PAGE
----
Egypt seeks IMF support to ease fall-out from Ukraine war

Cairo says consultations with IMF might include more funding

A street scene in Cairo, Egypt, in April 2020. AP
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Egypt on Wednesday confirmed it is seeking the support of the International Monetary Fund to weather the damage from the Ukraine war on its economy.

Consultations with the Washington-based lender were focused on a “new programme designed to support the Egyptian state in its comprehensive economic reform plan," the government said in a statement. "The programme might include additional funding for Egypt."

Egypt, the most populous Arab country, is facing new economic headwinds after Russia's invasion of Ukraine, which prompted foreign investors to flee emerging markets and disrupted the global supply chain.

The IMF said it is cognisant of mounting challenges for the Egyptian economy.

IMF staff are “working closely with the authorities to prepare for programme discussions with a view to supporting our shared goals of economic stability and sustainable, job-rich, and inclusive medium-term growth for Egypt,” Celine Allard, the fund's mission chief for Egypt, said.

On Monday, Egypt’s central bank raised its key interest rates by 100 basis points in an exceptional monetary policy committee meeting. The Egyptian pound subsequently depreciated as much as 15 per cent after it had remained little changed since November 2020. On Wednesday, the currency was slightly up at 18.32 pounds to the dollar.

The first rate hike since 2017, underpins rising international commodity prices due to the Russia-Ukraine conflict and increased risk-off sentiment adding to external imbalances were key factors behind the CBE move, Abu Dhabi Commercial Bank said in a research note.

"We see this devaluation as a positive reflection of the shift in external fundamental developments, reducing the overvaluation of the EGP and supporting capital inflows," ADCB said. "We now see scope for an additional 200-300 bps of rate increases by end-2022."

Egypt this week unveiled an emergency, $7.05 billion relief programme to soften the blow on the most vulnerable Egyptians from rising food prices. About 30 per cent of Egypt’s 102 million people live under the poverty line.

Russia and Ukraine have for years combined accounted for 80 per cent of Egypt’s large wheat imports, which were about 13 million tonnes last year.

"Egypt has been one of the countries most impacted by the consequences of Russia's war with Ukraine," Hasnain Malik, strategy and head of equity research at Tellimer Research, said.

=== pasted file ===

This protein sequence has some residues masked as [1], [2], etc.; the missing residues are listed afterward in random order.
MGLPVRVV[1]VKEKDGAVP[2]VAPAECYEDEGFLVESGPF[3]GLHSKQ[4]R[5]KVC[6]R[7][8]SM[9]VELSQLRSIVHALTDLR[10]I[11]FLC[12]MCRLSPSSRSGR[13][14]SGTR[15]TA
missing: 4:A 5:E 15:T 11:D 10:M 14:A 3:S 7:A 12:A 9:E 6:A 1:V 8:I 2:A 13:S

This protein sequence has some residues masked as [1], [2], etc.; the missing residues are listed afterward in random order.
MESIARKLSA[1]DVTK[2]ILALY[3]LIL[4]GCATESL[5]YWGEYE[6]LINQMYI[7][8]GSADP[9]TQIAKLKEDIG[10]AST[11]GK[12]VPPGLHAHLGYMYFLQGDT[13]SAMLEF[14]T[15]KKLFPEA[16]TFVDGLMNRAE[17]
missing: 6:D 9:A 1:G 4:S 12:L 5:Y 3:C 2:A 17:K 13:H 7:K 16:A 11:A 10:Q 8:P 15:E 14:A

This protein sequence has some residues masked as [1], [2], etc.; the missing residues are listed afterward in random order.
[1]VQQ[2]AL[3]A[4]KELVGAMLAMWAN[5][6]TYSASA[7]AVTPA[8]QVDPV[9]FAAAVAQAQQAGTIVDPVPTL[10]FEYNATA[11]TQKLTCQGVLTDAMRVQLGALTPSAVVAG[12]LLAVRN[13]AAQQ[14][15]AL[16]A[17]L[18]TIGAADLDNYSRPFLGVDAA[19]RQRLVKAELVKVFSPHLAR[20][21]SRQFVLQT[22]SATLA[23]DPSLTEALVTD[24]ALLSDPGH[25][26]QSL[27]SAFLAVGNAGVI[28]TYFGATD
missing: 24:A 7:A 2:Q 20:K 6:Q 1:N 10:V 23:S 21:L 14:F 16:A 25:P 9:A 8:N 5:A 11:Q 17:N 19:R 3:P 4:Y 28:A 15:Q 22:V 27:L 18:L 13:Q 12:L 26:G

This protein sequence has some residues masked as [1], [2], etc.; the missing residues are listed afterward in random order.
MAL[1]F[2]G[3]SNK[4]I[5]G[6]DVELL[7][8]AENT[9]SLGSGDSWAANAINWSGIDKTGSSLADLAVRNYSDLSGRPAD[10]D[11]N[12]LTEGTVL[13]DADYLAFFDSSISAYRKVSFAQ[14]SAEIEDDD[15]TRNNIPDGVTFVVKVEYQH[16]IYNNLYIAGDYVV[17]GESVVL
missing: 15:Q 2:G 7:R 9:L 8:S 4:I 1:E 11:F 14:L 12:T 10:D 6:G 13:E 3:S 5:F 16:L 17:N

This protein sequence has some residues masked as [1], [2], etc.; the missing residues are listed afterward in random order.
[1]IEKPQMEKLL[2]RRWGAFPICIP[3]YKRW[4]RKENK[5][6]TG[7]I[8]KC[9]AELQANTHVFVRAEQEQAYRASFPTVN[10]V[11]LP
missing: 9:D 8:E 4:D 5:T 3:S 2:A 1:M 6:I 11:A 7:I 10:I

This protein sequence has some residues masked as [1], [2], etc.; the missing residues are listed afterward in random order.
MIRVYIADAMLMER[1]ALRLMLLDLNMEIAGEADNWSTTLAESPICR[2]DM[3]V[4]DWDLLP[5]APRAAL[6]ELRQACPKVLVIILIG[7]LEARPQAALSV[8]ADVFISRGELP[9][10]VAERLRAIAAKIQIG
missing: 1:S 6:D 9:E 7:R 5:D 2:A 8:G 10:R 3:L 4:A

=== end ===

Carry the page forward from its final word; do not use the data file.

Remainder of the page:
"As a major importer of wheat – from and tourism destination for – both countries, Egypt's balance of payments has taken a big hit."

With large external financing needs and non-resident holdings in Egypt's domestic government debt market, rising global risk aversion increases the risk of capital outflows and funding constraints that could weigh on Egypt's reserve buffers, Mr Malik said.

The war is also affecting Egypt’s tourism industry, one of the biggest sources of foreign currency for the country, as hundreds of thousands of visitors from Russia and Ukraine staying away from popular Red Sea resorts.

"The rapidly changing global environment and spillovers related to the war in Ukraine are posing important challenges for countries around the world, including Egypt," the IMF said.

Macroeconomic and structural policy measures can mitigate the impact of this shock on the Egyptian economy and support the country Egypt’s medium-term growth prospects.

"To this end, the authorities’ recent actions to expand targeted social protection and implement exchange rate flexibility are welcome steps," Ms Allard said.

"Continued exchange-rate flexibility will be essential to absorb external shocks and safeguard financial buffers during this uncertain time.

Egypt has turned to the IMF three times over the past six years. It borrowed $12bn under an Extended Fund Facility in November 2016, $2.8bn under a Rapid Financing Instrument in May 2020 and $5.2bn under a Stand-by Arrangement in June 2020.

The IMF funds it received in 2020 were used to cushion the impact of the Covid-19 pandemic on the economy.

“The priorities of the Egyptian state at present are to swiftly adopt measures and policies that secure the continuity of the country’s economic and financial stability and ensure the availability of basic commodities for its citizens,” according to government statement.

Updated: March 24, 2022, 7:35 AM